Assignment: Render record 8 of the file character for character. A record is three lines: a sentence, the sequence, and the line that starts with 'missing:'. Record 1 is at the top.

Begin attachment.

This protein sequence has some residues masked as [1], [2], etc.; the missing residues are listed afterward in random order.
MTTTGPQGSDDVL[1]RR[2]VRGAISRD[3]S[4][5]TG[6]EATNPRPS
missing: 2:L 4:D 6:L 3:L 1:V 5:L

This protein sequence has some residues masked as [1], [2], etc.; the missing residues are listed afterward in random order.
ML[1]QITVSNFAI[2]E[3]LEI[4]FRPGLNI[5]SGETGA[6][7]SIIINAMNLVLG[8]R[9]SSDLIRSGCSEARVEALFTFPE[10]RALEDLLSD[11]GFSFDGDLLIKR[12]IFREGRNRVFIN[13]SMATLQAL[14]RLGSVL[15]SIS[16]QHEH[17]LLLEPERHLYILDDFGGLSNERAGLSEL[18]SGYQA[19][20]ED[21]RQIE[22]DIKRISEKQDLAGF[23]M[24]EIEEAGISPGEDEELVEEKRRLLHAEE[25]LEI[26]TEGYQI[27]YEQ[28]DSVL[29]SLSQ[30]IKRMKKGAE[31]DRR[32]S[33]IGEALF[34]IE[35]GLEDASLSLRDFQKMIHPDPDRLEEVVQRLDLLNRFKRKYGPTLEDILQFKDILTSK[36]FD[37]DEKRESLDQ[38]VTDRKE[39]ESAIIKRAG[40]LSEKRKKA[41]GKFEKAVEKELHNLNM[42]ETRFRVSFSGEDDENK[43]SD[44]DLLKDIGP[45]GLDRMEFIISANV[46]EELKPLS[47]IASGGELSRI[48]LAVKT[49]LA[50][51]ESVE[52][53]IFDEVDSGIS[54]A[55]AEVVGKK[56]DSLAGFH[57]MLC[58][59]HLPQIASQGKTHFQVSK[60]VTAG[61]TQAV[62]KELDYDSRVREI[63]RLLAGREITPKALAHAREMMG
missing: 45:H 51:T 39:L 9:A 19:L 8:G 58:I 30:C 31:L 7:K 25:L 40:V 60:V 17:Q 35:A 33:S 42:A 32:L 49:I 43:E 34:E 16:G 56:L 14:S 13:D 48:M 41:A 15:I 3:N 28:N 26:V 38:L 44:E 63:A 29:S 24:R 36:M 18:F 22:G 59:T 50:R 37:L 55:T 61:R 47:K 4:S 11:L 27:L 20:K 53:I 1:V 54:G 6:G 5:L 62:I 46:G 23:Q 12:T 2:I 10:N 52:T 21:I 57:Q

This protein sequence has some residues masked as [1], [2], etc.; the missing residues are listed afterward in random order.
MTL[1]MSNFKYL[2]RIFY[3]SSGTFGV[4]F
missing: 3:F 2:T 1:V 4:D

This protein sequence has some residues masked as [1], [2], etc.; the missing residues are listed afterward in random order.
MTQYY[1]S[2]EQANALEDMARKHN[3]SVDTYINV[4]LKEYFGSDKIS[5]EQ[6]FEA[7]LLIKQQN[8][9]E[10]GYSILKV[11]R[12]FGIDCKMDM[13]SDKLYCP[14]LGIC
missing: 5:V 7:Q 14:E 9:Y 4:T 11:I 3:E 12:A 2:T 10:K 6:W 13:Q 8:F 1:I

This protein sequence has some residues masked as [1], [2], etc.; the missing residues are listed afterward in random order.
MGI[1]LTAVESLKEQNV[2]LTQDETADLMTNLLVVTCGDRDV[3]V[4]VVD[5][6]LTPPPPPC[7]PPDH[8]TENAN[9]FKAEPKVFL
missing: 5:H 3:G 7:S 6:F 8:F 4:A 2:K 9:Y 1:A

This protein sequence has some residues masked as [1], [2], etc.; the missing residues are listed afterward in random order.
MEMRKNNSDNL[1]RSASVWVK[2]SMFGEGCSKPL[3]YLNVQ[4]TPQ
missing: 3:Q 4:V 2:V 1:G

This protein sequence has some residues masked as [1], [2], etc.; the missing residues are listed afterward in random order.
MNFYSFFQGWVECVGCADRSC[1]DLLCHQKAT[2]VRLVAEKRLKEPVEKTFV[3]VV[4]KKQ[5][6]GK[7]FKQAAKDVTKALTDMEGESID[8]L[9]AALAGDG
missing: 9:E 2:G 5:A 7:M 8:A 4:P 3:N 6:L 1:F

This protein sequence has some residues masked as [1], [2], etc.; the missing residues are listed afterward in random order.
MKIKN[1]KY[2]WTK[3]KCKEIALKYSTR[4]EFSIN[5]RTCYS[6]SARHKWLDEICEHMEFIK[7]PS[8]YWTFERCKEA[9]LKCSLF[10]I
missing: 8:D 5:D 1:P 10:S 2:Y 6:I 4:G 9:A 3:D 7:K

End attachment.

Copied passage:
This protein sequence has some residues masked as [1], [2], etc.; the missing residues are listed afterward in random order.
MKIKN[1]KY[2]WTK[3]KCKEIALKYSTR[4]EFSIN[5]RTCYS[6]SARHKWLDEICEHMEFIK[7]PS[8]YWTFERCKEA[9]LKCSLF[10]I
missing: 8:D 5:D 1:P 10:S 2:Y 6:I 4:G 9:A 3:D 7:K